UNISON members hold protest to against council cuts in Somerset
UNISON members in Taunton are this morning staging a protest in defence of services in Somerset.
They want Somerset County Council to hold an emergency meeting to debate new cuts to services, due to be agreed by the cabinet today. Last month the council announced proposals to reduce spending by an additional £15 million on top of the cuts already planned for the year. This means up to £30 million will be taken away from services in Somerset.
The cuts will affect 70 service areas and will result in up to 130 staff redundancies. The ‘getset’ service, which provides early years support to families*, faces loosing 80 members of staff.
Cuts could also mean the end of the Park and Ride service in Taunton, a reduction in gritting routes and less funding for the Citizen’s Advice Bureau.
In March the council set its budget for the year, which was passed by full council. Since then the council’s finances have rapidly declined prompting warnings from external auditors.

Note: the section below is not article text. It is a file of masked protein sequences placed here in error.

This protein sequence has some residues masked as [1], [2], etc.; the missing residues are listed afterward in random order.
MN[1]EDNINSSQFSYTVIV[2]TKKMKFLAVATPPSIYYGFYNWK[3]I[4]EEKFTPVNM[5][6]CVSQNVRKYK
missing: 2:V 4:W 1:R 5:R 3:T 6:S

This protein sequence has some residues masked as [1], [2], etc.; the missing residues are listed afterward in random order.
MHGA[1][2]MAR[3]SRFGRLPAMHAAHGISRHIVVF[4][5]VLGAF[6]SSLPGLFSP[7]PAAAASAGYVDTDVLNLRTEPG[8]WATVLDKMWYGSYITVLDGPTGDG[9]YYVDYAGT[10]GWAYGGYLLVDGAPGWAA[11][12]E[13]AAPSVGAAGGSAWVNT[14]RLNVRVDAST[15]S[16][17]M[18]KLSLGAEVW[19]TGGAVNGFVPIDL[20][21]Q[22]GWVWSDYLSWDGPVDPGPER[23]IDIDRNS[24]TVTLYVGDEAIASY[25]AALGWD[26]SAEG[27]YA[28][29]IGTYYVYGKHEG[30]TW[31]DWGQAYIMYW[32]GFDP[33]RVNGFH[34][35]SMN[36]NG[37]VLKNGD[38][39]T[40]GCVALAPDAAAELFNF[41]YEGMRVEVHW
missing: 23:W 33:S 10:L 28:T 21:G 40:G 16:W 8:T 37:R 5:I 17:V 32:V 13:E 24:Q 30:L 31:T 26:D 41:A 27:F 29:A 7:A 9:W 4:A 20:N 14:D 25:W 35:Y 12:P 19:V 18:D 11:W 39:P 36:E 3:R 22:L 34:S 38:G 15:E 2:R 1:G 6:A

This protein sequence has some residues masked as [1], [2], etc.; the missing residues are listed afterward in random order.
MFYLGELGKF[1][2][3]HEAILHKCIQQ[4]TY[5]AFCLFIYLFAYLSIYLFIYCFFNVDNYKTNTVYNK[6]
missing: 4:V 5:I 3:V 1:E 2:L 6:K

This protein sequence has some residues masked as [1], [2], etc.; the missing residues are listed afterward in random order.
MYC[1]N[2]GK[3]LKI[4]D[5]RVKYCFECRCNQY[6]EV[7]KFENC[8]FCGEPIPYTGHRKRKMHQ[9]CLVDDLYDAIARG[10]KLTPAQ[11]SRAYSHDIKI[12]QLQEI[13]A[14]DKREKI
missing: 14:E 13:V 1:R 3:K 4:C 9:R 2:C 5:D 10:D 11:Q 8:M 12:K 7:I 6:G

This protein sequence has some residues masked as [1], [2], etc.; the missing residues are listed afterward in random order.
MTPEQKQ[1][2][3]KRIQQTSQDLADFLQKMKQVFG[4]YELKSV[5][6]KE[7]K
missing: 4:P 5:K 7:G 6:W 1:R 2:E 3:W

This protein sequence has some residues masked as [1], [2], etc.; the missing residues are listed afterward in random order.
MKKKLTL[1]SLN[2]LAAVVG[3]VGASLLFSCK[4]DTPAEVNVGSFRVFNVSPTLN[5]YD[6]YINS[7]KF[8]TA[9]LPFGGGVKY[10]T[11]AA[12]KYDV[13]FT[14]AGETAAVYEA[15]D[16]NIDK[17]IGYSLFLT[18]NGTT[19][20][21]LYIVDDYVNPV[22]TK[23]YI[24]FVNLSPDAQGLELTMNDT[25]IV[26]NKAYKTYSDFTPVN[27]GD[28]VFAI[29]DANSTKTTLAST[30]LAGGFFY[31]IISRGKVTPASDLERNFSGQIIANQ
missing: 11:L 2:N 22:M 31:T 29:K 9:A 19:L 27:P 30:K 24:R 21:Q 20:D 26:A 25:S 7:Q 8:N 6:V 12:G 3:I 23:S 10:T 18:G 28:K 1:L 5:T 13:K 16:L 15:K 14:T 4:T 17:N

UNISON said the haste of these cuts and the serious nature of them warrants a recall of the full council. They are holding the protest outside County Hall, Taunton at 9.15am.
UNISON branch secretary for Somerset County Kris Black said: “The council should not be making decisions that have this level of impact without a full discussion.
“Much of what is being pushed through in these proposals are short-term cuts that look bad on paper but will be worse in reality.
“UNISON believes these proposals are intended to make the balance sheet work for the next year or two, but will not be sustainable. It will council workers who bear the brunt of this – both through jobs cuts and because they will be left to run potentially unsafe and failing services.”
UNISON regional organiser for the South West Helen Eccles said: “We’re really concerned by the proposals to hollow out the ‘getset’ service. This service supports families across Somerset and bridges the gap between issues dealt with by school staff and those managed by social workers.
“This will have long-term repercussions and costs for the council, families and the local community. It’s clear that by removing 80 family support workers more work will be passed onto social workers that the council cannot recruit, and more children will be placed with care homes that the council cannot afford or with foster families that the council cannot find.
“The council should think again on these cuts and instead use the influence they possess with this government and demand a better funding settlement for Somerset.”
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